Early Saturday morning, I’m trying to tie together two posts about hair: one about how I am coping with my bald head and one about the Hairy Bikers inspiring me to cook devilled kidneys (which I called kidleys as a child). I’m stuck, so I put the post on hold and go to Facebook. My friend Elmarie’s status update says she’s thinking of cutting her hair very short. OK, coincidence. I move along to reading blogs; Kate Shrewsday is guest blogger on Paula Calhoun’s blog, she’s talking hairs and worms. More coincidence. I decide to listen to some music and go to YouTube and stumble onto an old favourite: the famous laughing version of Are You Lonesome Tonight. And then my child walks into my studio in her pyjamas, holding her Elvis mug and asking for a cup of cocoa. I am officially freaked out …if I had hair it would be standing on end …

Elvis, occasionally during live performances, would randomly change lyrics to give them humorous connotations. One popular instance was recorded at the International Hotel in Vegas on August 26, 1969. During the performance, instead of singing: “Do you gaze at your doorstep and picture me there”, he sings “Do you gaze at your bald head and wish you had hair“. Moments later, he saw a bald man in the audience (as legend has it), and burst into laughter which continued into the next lines. The audience was treated to additional laughter during the spoken verse singing: “You know someone said that the world’s a stage, and each must play a part.” Seeing the irony of his own lyrics, Elvis was again overtaken by laughter and barely recovered. The audience enjoyed the sincerity of the moment while Elvis regained his composure. Meanwhile the band and backup singers continued to keep the song going. It is speculated that much of Elvis’ mirth derived from the solo backing singer whose falsetto remained resolute throughout. To this, Elvis comes back just in time for the line: “And I had no cause to doubt you” followed by more laughter. So overtaken, Elvis encourages the backup singer to “sing it, baby” drawing even more laughter which nearly brings the house down. (Wikipedia)

I grew up thinking I would marry Elvis. He had such an important place in our lives: I was born on my father’s 21st birthday, the 8th of January; which was also Elvis’s birthday. Interestingly enough, without knowing this and without prompting, Original Bunn has a near-obsession with the late star and collects all manner of Elvis-branded things.

Devilled kidneys, recipe here.




  1. Studies have demonstrated that shaving one’s head eliminates billions of atoms in hair getting in the way of connectivity to the source.

    The result: increased synchronicity. 😯

    Unless you eat too many deviled kidleys. Bwahahaha! 😆

  2. It’s quite therapeutic, listening to that spontaneous laughter bubbling up in the soundtrack. I love that your daughter collects Elvis. A septuagenarian of my acquaintance told me yesterday that she had, for the first time, heard Elvis sing when the CBC aired two of his songs on this most recent anniversary of his death. I find that incredibly hard to believe… 🙂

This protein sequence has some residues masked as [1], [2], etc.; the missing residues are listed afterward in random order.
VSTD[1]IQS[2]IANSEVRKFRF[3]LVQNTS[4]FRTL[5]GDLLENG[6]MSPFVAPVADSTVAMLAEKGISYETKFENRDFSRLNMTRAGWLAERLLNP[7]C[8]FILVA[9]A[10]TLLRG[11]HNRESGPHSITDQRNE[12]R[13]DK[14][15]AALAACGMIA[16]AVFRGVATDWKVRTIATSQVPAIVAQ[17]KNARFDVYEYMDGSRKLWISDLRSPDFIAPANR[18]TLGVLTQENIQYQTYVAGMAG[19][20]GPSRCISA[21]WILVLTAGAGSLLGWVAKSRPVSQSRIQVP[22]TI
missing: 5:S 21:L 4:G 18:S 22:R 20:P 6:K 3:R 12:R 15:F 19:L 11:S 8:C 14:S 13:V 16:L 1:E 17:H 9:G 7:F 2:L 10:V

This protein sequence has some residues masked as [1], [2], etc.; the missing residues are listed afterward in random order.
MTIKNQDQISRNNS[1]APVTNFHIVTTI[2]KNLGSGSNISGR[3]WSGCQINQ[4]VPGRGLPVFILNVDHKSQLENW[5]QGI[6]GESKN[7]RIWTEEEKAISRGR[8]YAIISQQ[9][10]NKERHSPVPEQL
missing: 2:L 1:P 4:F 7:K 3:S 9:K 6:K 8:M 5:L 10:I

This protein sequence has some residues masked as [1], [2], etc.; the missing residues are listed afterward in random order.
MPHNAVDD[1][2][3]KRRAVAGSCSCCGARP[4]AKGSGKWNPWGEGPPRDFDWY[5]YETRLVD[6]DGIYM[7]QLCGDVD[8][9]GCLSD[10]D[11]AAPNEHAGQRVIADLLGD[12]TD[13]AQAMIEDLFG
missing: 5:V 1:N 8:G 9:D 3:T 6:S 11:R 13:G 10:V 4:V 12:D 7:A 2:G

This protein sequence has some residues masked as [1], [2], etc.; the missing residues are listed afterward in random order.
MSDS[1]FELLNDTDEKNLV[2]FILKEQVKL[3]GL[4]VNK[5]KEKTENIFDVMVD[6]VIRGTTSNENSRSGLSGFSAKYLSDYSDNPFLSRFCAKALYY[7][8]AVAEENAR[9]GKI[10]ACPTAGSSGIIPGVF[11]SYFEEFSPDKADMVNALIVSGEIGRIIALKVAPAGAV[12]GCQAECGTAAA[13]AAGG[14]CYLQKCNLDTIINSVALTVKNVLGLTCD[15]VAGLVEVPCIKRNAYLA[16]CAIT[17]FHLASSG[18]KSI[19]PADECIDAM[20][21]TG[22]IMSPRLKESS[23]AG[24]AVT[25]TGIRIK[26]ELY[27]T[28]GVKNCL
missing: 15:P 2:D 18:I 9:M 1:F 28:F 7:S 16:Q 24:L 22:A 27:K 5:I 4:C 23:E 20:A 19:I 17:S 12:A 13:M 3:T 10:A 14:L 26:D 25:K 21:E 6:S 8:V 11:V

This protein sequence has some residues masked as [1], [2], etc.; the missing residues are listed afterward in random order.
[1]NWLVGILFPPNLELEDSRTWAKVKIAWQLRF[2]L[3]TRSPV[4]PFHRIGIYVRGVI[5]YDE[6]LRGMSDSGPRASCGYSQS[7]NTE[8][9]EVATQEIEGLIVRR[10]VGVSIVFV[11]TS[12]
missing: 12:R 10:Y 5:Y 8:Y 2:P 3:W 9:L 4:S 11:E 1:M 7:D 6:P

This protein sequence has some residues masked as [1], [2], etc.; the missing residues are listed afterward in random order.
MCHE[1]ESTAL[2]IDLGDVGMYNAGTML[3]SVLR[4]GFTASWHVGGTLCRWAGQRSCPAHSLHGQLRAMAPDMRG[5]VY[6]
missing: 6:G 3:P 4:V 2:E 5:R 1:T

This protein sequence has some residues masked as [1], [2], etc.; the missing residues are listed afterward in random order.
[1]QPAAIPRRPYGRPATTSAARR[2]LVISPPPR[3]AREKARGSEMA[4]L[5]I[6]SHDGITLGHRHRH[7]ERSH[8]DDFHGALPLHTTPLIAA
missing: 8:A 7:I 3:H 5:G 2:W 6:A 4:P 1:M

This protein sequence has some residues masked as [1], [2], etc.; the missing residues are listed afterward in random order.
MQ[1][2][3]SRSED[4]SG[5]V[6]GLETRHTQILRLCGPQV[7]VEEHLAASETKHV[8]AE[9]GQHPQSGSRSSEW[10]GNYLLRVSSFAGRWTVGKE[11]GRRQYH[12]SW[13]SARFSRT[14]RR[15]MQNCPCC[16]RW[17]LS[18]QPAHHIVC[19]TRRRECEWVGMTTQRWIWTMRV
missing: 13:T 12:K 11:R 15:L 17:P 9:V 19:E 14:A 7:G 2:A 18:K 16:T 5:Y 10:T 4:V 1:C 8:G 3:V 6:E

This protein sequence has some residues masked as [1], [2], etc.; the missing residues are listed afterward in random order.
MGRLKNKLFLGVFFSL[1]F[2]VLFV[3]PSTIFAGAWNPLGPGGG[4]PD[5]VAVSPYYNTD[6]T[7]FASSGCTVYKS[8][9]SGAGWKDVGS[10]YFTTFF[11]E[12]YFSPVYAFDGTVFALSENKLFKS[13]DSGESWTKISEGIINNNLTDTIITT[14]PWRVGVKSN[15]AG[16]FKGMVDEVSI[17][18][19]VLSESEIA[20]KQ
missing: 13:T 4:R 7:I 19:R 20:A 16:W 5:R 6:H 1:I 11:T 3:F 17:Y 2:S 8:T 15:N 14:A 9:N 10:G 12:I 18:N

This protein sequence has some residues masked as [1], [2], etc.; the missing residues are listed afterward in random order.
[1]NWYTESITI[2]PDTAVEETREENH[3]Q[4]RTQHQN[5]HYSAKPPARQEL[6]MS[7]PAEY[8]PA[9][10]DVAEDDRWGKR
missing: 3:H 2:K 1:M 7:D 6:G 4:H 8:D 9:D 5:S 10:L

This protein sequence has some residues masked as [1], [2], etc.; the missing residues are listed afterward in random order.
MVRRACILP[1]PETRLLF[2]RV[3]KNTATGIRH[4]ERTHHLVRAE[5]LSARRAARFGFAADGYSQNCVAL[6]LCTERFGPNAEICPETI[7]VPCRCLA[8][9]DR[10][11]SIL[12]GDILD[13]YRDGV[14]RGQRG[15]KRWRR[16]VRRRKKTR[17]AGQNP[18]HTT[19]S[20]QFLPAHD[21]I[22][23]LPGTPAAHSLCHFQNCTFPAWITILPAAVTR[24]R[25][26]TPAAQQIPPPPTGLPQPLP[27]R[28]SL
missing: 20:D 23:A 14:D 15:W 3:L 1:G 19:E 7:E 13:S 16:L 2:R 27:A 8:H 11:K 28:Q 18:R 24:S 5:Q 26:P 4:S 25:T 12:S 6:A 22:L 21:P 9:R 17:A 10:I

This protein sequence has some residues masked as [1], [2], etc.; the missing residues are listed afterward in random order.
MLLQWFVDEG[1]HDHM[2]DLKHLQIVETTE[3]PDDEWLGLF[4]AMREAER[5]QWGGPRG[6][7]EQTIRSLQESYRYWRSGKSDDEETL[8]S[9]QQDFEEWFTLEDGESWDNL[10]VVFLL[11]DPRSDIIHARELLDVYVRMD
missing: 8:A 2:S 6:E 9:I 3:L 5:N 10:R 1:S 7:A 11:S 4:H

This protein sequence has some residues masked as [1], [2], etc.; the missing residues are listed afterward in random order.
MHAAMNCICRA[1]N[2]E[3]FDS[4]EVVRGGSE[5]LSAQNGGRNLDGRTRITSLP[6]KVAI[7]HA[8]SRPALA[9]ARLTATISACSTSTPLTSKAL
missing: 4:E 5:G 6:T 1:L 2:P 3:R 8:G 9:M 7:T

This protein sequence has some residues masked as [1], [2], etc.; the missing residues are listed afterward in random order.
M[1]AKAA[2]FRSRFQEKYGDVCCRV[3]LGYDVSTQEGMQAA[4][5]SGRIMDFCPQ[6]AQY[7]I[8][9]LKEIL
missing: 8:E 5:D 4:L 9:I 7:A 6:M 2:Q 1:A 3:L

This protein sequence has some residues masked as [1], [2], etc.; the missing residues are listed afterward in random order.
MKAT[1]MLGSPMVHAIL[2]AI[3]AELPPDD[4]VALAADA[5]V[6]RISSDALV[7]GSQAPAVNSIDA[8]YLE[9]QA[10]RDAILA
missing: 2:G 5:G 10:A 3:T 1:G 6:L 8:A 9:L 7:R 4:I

3. Hello Cindy — it’s good to be back and good to read your wonderful posts again — always interesting.
    The connections you encountered are, indeed, eerie!
    Amazing the fascination our young people have with artists and stars from “our day”. My daughter-in-law is totally taken with Jim Morrison and The Doors.
    Hope you have a fabulous weekend!

  4. I adore Elvis. I was due to meet a friend last week for coffee and I was running late, because I had a little Elvis moment and couldn’t leave before the song(s) were finished. But one of the builders accidentally smashed my Elvis cup, and I am bereft – it was a special one where he was in his shiny white suit adopting a pose made famous years later by the Muppet, Gonzo the Great. 🙂

    Thanks Cindy, fun read! 🙂

  5. I too am a great Elvis fan. I didn’t know that about him. A fascinating post. It is good your daughter is into Elvis. He was a remarkable person.Sadly I never saw him perform live as he never left the US. I still lament his death. His songs brought me such joy. He was the soundtrack of my youth

  6. Elvis was there for me and he wasn’t…I remember loving watching all the happy ending movies with Elvis, and some how wishing of Hawaiian shirts and holidays. I was entrigued by your post from start to finish. Life is so full of coincidences isn’t it! x

  7. I wish fame hadn’t changed him and ruined him. I like the way he seemed in his younger days. ooooo he was handsome. I am thinking you probably look great bald.

  8. Great post, Cin 😀 One whole heap of uncanny coinicidence…and a delicious-looking heap of kidneys, despite the fact that I don’t eat them at all!

  9. Elvis you can keep dear Cin!
    Kidneys on toast – I will share with you any day!!
    I still keenly await a pic of your beautiful head!

  10. I love when everything seems to connect like this. Thanks for the Elvis lesson – I remember watching him on TV as a kid and thinking how wonderful he was (kids don’t miss a beat). Original Bunn is so cute – I used to have a thing for Jerry Lewis as a little girl!

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